Besieged Belarusian opposition finds Baltic refuge


Vilnius (AFP)

Waves of repression in Belarus have turned its EU neighbors into places of refuge for pro-democracy Belarusians, with presidential challenger Svetlana Tikhanovskaya only the latest to take shelter there.

Tikhanovskaya said she made the “difficult decision” to leave for Lithuania following a contested election in which she claimed victory over Alexander Lukashenko, who has ruled with an iron fist since 1994.

Lithuanian Foreign Minister Linas Linkevicius announced her arrival on Tuesday and said on Wednesday that she was “in a good mood” and would speak “in the near future”.

NATO member Lithuania, which, like Belarus, was once under Soviet rule, shares a 680-kilometer (420-mile) border with its southern neighbor and has long been home to Belarusian and Russian opposition figures.

The Lithuanian capital Vilnius is only 170 kilometers from Minsk, which makes it an “ideal location” for pro-democracy Belarusians, Laurynas Jonavicius, an analyst at Vilnius University, told AFP.

The city is home to the Belarusian House of Human Rights, a non-governmental organization, and an EU-funded Belarusian university in exile, the European University of the Humanities, which was closed by Lukashenko in 2004.

– “Waves of political immigrants” –

“We are helping to disseminate information from here because in Belarus the authorities control the Internet,” Sabina Aliyeva, an 18-year-old opposition activist who also heads the union, told AFP. university student.

Vadzim Vileita, a 37-year-old journalist and political analyst from Belarus living in Lithuania, said the country was “a very natural destination for Belarusians looking for a safe place away from Belarus”.

“If people want to leave Belarus for political reasons, they usually go to Lithuania or Poland.

“After many elections during the repression in Belarus, waves of political immigrants have arrived in Lithuania every time to avoid political prosecution,” he said.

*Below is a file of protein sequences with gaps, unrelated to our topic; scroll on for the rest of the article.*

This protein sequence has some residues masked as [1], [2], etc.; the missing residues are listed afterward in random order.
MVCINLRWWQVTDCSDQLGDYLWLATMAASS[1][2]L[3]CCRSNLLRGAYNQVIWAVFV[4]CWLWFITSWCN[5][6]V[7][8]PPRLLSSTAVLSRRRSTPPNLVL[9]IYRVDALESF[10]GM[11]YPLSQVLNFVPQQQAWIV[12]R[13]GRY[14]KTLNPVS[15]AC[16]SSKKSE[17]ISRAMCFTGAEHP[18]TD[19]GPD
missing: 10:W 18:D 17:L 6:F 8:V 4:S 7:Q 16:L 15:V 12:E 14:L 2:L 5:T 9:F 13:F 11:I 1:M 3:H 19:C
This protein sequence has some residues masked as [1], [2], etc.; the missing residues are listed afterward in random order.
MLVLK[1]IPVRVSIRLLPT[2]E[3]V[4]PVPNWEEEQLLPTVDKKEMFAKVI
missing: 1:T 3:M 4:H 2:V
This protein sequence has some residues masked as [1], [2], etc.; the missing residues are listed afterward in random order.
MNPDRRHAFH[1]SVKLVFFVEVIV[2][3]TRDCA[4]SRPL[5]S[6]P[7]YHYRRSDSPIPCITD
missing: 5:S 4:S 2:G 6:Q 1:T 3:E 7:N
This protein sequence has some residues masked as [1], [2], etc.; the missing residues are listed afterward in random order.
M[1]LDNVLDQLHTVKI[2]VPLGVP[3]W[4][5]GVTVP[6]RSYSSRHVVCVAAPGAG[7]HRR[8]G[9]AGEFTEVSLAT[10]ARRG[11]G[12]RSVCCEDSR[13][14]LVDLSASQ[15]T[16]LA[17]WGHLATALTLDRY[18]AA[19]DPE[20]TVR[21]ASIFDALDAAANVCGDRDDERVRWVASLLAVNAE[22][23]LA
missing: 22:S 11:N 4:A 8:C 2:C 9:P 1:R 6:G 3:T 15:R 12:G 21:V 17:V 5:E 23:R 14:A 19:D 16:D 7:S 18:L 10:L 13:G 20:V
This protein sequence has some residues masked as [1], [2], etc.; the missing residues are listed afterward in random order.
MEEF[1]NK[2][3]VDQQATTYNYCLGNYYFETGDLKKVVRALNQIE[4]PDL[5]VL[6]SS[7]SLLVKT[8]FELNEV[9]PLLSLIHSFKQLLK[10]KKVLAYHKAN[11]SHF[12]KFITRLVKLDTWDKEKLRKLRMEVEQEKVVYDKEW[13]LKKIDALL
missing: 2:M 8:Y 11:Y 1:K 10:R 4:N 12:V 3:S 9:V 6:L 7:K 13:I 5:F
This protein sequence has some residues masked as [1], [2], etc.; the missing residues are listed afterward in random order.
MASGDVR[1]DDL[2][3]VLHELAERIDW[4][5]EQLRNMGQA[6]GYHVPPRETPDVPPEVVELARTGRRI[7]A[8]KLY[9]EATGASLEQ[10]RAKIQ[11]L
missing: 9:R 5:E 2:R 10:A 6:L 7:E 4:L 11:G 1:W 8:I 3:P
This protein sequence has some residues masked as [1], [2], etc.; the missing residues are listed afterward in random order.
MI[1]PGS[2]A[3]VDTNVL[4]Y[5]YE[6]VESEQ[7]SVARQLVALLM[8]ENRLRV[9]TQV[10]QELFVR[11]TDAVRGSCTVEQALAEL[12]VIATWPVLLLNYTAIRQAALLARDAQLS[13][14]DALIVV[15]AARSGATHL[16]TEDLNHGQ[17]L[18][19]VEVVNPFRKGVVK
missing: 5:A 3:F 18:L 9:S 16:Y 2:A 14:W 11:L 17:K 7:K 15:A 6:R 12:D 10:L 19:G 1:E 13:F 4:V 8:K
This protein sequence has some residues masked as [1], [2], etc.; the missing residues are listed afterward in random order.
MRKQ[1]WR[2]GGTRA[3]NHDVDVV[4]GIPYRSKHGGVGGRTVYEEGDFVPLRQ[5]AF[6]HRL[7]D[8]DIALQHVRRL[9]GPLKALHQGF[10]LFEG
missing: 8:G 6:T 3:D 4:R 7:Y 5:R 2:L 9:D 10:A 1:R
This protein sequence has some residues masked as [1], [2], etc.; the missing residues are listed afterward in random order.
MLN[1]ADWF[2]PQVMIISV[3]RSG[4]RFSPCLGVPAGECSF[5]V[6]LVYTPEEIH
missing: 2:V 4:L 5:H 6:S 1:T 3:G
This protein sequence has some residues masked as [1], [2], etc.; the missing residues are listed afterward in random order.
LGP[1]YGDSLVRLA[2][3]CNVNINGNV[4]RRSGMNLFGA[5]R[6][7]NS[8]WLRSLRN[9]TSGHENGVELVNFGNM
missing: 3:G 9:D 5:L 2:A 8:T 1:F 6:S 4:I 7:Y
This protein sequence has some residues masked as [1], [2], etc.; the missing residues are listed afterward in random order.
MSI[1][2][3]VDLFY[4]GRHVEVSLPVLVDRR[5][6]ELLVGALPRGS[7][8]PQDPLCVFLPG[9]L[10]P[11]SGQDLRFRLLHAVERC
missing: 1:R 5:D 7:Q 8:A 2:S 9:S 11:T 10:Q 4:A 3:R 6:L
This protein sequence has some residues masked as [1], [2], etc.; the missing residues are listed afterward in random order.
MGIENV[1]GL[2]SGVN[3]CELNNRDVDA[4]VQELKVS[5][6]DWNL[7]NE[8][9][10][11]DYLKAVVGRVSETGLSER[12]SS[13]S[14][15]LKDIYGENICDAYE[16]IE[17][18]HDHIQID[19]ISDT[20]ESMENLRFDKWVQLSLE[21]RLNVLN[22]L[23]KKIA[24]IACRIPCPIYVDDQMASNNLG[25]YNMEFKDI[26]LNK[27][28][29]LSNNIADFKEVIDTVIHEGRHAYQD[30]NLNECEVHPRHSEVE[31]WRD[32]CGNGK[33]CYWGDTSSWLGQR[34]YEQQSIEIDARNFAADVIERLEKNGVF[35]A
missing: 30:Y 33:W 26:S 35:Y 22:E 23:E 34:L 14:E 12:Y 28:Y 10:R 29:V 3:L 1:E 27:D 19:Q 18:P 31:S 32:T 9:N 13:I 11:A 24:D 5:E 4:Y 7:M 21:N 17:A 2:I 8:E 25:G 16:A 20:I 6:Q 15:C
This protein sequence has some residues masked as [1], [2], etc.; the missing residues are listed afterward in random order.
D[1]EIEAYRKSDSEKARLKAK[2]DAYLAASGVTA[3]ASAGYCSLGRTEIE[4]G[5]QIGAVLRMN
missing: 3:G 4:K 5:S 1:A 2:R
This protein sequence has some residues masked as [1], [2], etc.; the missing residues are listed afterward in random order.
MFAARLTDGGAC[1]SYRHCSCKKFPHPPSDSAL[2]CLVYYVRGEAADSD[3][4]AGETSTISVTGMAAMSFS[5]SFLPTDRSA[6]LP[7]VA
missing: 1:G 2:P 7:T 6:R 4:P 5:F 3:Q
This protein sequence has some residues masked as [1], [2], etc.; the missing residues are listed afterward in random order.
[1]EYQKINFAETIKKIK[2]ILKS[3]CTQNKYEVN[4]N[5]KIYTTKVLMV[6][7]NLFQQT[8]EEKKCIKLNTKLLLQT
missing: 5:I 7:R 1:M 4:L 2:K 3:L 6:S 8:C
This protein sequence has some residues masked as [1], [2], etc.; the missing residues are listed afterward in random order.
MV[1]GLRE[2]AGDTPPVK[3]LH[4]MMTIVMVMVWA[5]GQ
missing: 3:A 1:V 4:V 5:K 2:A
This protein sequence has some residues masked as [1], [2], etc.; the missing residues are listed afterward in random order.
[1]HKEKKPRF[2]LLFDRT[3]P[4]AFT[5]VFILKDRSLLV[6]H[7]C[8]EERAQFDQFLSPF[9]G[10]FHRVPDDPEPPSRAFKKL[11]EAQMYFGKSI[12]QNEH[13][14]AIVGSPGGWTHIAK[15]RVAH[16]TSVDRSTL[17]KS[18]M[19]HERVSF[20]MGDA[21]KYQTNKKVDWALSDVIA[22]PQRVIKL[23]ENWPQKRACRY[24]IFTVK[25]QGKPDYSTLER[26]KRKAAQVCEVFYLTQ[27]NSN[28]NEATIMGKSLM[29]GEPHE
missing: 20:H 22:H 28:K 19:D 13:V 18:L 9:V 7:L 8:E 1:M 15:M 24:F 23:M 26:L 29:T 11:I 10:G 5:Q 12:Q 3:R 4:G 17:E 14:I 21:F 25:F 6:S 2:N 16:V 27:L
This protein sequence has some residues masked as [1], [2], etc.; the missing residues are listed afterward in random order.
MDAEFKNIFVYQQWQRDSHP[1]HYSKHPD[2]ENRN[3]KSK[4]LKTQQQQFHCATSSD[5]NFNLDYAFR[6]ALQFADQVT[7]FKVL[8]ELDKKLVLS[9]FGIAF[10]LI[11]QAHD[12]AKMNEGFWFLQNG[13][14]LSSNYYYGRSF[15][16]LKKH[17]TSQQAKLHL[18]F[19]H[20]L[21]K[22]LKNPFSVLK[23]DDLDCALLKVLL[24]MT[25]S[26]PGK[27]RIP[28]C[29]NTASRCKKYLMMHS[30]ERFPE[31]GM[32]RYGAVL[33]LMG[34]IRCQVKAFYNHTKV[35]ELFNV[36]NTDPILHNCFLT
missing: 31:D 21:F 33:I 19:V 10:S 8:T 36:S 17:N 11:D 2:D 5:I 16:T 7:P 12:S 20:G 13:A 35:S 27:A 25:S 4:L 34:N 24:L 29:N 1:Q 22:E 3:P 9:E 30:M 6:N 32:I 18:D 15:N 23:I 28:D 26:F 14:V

But, while the street protests after Sunday’s vote are still ongoing, Aliyeva said that at the moment, many young Belarusians based in Lithuania are returning.

“They want to help,” she said, adding that her parents had asked her to stay away herself.

– Government in exile? –

Lithuania and Latvia, which also has a border with Belarus, have offered to take in all political refugees.

Lithuania and Poland called for an emergency EU summit and Poland offered to negotiate any dialogue between Lukashenko and the opposition.

Warsaw mayor Rafal Trzaskowski said any political refugee arriving in the city would receive assistance and called for “solidarity”.

Poland has around 28,000 Belarusians and received 37 asylum applications from Belarusians in 2019.

Lithuania officially hosts around 20,000 Belarusians and has granted refugee status to 55 of them since 2011, with authorities now preparing for many more to come.

Lithuanian Interior Minister Rita Tamasuniene said there was “a plan of measures, if the number of Belarusian citizens seeking asylum in Lithuania increases”.

Viktoryia Andrukovic, a Belarusian based in Lithuania and also involved in the pro-democracy movement, said the Baltic state may even host some kind of government-in-exile for Belarus led by Tikhanovskaya.

It would be a “symbol of freedom” for Belarusians, even from outside the country.

“She is the rightful president,” she said.


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